It’s an essential nutrient, so putting protein high on your priority list is a resolution you should make (and keep) this year.
BY JENNIFER KORNEGAY
Food/Photography BY BROOKE ECHOLS
Makers of many foods (and those in charge of promoting certain agriculture products) like to slap the title “good source of protein” on their items as a way to entice an increasingly health-conscious public to buy and ingest whatever it is they’re selling. But is “getting enough protein” really that important or is the popularity of protein a fad? Yes to the first question; kind of to the second.
Protein is a macronutrient that is essential to our bodies’ daily functions. It forms the building blocks of our cells and is used to make and repair muscles, bones, blood and other tissues. It plays many other crucial roles too, making it a key component of a balanced diet. It is found in meats but also in dairy, eggs, nuts, seeds and beans.
Protein is also the focus of several “trendy” diets (like Paleo, Keto and Whole 30), but just because they’re “trendy” doesn’t mean they don’t work. These protein-rich eating regimens deliver impressive results for weight loss. Pounds are shed quickly, and thanks to protein’s ability to satisfy appetites, people on these diets usually don’t feel overly hungry or deprived. According to the Mayo Clinic, for most people, high-protein, low-carb diets are safe, at least when they’re practiced short term.
But if you’re loading up your plate with bacon and fatty beef, you could exchange unwanted fat for high cholesterol and other issues. Better protein-heavy choices are fish, lean meats, low-fat dairy and beans. In fact, this advice applies to everyone: Experts agree that many of us could be making better choices about the kinds of protein we’re eating.
If you’re considering one of the protein-packed diets or just need to add some additional protein to your menu (now that you know how vital to good health it is), you’re in luck. Check out these tasty and (mostly) healthy reader-submitted recipes.
Cook of the Month
Mike Rich, Sand Mountain EC
No-Bake Puffed Quinoa Peanut Butter Crunch Cups
1 1/2 cups puffed quinoa*
1/4 cup + 2 tablespoons peanut butter
1/4 cup + 2 tablespoons coconut butter
2 tablespoons coconut oil
1 1/2 tablespoons pure maple syrup
1 teaspoon vanilla extract
Add the puffed quinoa to a medium-sized mixing bowl. Add the peanut butter, coconut butter, coconut oil, maple syrup and vanilla extract to a medium saucepan. Heat over low and whisk continuously for 4-5 minutes or until completely melted and smooth. Pour the peanut butter mixture over the puffed quinoa and stir to coat. Place 16-18 muffin liners on a baking pan. Drop heaping tablespoons of the quinoa mixture into the muffin liners and gently smooth out with a spoon. Pop the pan into the freezer for one hour to set. Once the cups have set, you can transfer them to the refrigerator to store.
Cook’s note: You can purchase puffed quinoa, but if you prefer to make your own, this is what I typically do: Heat a large stockpot over medium heat. Once the pot is hot, pour a small amount of pre-rinsed and dried quinoa over the bottom of the pan. Gently move the pan so that the quinoa swirls around as it pops (this helps prevent burning). Once all the quinoa has popped (a minute or two), pour it into a bowl and repeat until you have 1 1/2 cups. You’ll notice that the quinoa has a very quiet crackle rather than a popcorn-like “pop,” and its popped state is only the tiniest bit larger than its un-popped state.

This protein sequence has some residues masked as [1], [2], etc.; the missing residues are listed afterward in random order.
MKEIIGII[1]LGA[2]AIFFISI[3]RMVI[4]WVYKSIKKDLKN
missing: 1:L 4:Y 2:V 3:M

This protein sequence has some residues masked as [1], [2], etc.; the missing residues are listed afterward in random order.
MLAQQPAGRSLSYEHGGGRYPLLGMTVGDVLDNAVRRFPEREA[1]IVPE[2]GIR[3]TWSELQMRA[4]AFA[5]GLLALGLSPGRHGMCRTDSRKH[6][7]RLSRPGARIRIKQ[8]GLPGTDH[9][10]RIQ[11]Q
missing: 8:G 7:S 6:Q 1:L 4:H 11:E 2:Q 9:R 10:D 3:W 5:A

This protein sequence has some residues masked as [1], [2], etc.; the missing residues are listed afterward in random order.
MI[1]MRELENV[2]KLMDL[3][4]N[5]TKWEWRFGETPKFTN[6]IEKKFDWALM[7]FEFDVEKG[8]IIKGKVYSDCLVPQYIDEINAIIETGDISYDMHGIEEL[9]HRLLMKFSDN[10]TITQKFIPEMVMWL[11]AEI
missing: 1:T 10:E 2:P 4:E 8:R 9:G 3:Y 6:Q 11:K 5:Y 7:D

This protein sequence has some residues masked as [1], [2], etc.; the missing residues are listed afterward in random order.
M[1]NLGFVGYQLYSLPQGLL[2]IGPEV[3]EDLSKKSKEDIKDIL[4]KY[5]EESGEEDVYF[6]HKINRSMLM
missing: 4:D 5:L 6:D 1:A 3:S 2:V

2 ribeye steaks
1 package pork sausage
1 pound ground beef
1 onion, chopped
1 16-ounce can red kidney beans
1 16-ounce can black beans
1 16-ounce can pinto beans
1 16-ounce can petite-diced tomatoes
1 16-ounces tomato paste
1 tablespoon chili powder
1 tablespoon cumin
1 tablespoon oregano
1 tablespoon brown sugar
1 14-ounce can beef broth
Splash of sriracha sauce
Sear the steaks in a skillet 10 minutes a side. Brown the ground beef and pork together in a large pot. Cut the steak and add to a pot along with the chopped onion. After the onions cook down, add spices, tomatoes, brown sugar, sriracha sauce and beans. Pour in the beef stock and cook at a simmer for 30 minutes. Let chili rest for 5 to 10 minutes before serving.
Kirk Vantrease, Cullman EC
Healthy Peanut Butter Cup Puppy Chow
3/4cup toasted wheat (or rice) cereal
(or any brand of peanut butter
1/4teaspoon Hershey Special Dark
Cocoa powder (or chocolate protein powder)
2packets Splenda or Stevia
Coconut oil cooking spray
Mix peanut butter powder, dark cocoa powder and Splenda or Stevia in a bowl. Place cereal in a quart sized Ziploc bag. Spray cereal with coconut oil cooking spray, tossing well. Use just enough to coat. Add the dry ingredients to the bag with the cereal and toss until they stick to all sides.
Kaci Cheeseman, Baldwin EMC
Sausage, Egg and Cheese Bake
2 pounds bulk sausage (I like to use one hot, one mild)
1 small onion, chopped
1 package diced red, yellow and green bell peppers
2 cups shredded cheddar cheese
1 cup half and half or milk
1 teaspoon salt
1 teaspoon pepper
1/2 teaspoon garlic powder
Brown the sausage with onion. Drain well on paper towels. Add the chopped bell peppers to the pan and sauté until tender. (You may or may not want to add a little oil or butter to the pan.) Add back in the sausage and onion mixture and stir until all ingredients are incorporated. Spread the meat/pepper mixture in a greased 9×13-inch baking dish or two smaller dishes. Sprinkle cheese on top. Whisk eggs, half and half or milk, garlic powder, salt and pepper together, and pour over the whole pan. I like to chill it overnight, but that’s optional. Bake at 350 degrees for 30 minutes.
Allison Law, Alabama Living managing editor
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